A time in the Sahara To see the camels go by When the sun is going down Making patterns in the sand Sweet sound of your guitar merges with their ektara We come out of our forms to watch the world go around Days pass by to become our effigy It’s no more we only traces of mass Colour to retain the shine Alas never found its sheen Shattering of dreams is hardly easy Finding a common ground in hasty Healing of core in changing weather I come back to the place From where i started the maze.
TANUSHREE BARUAH GUWAHATI
Once in a while…
Luit wasn’t exactly angry Just tired over quarrels for its waters It flexed its muscles once in a while And everyone watched – awed. The land wasn’t exactly overcrowded Just teeming with un-understanding thousands It gave a jolt once in a while And everyone stood terrified and transfixed. The elephant wasn’t exactly wild Just craved its space back once in a while It bore the pain when they threw the acid And everyone heaved a nervous sigh when it died. The rivulet wasn’t exactly suffering Just felt that existential angst once in a while It wrote a drama – floated money in its waters – And everyone had a scandal of a lifetime Each story wasn’t exactly untold Just hidden under layers of untruths The truth gasped for breath every once in a while And everyone swept it right back under the carpet.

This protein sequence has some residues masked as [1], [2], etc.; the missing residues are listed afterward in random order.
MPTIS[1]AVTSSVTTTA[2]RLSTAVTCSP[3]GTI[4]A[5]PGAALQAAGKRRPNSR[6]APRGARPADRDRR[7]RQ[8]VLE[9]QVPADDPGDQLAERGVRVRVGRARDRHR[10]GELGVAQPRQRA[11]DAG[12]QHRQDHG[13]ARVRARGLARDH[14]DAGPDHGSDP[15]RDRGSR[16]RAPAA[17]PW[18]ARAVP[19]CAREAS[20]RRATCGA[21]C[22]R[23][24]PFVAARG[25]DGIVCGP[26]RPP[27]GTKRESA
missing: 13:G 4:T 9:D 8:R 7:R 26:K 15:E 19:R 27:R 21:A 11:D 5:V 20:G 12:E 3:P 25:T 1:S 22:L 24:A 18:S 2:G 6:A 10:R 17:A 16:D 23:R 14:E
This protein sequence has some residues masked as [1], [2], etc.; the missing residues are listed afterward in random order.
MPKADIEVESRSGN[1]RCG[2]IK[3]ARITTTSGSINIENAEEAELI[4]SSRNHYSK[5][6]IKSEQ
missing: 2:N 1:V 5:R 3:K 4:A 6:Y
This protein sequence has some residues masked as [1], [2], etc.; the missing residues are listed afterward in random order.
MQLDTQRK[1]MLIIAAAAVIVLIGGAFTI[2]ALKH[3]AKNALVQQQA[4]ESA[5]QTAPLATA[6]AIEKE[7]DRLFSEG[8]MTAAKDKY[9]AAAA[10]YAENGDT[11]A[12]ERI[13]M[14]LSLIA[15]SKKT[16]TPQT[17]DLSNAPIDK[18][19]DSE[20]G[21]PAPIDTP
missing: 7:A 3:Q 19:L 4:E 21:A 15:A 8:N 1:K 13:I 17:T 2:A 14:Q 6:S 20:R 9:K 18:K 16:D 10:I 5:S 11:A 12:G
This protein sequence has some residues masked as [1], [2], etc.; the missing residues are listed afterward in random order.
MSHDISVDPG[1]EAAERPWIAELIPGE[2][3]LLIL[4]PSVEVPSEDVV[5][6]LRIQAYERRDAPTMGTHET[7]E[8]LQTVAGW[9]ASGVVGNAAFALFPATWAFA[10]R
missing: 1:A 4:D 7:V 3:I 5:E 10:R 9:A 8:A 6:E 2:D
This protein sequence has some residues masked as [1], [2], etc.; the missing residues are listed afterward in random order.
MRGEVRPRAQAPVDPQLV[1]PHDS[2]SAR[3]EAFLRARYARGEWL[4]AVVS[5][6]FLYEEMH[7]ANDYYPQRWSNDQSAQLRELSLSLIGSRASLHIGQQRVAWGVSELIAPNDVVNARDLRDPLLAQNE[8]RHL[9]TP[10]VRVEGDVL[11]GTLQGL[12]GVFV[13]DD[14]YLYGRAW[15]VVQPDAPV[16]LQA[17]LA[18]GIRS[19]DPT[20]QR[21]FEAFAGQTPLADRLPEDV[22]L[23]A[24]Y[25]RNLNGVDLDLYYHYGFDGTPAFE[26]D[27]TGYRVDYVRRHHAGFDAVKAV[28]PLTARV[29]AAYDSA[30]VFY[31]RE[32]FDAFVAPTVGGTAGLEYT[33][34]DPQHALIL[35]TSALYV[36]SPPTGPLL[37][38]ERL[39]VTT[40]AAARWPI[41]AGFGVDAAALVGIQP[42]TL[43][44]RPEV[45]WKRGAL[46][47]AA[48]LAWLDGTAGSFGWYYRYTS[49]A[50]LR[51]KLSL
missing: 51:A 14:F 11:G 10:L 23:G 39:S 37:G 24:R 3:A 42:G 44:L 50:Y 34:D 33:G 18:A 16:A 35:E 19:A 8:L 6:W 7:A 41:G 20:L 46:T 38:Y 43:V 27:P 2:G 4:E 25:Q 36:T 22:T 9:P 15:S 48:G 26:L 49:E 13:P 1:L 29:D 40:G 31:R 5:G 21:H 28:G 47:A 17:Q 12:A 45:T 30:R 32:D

SURANJANA BARUA TEZPUR
Love of Shakuntala
The nest of a sparrow hangs out From my heart in a rather painless way My prime desire is to tend to A bird as many poets do Shakuntala comes and goes Her very gait gives me A confidence unto the love of heaven I give her everything Food, love and the warmth of my heart The nest too gets a prominent shape Alas! She hasn't come to her nest For many days The zealousy of my neighbours The fence erected on the borders Have cowed her It is what she has tweeted me She is merely a bird She is called a bird As she can create A tender nest at our hearts The trees too stand As a testimony to Such a faithless nest And knows Shakuntala will never return again
HEMCHANDRA DUTTA GUWAHATI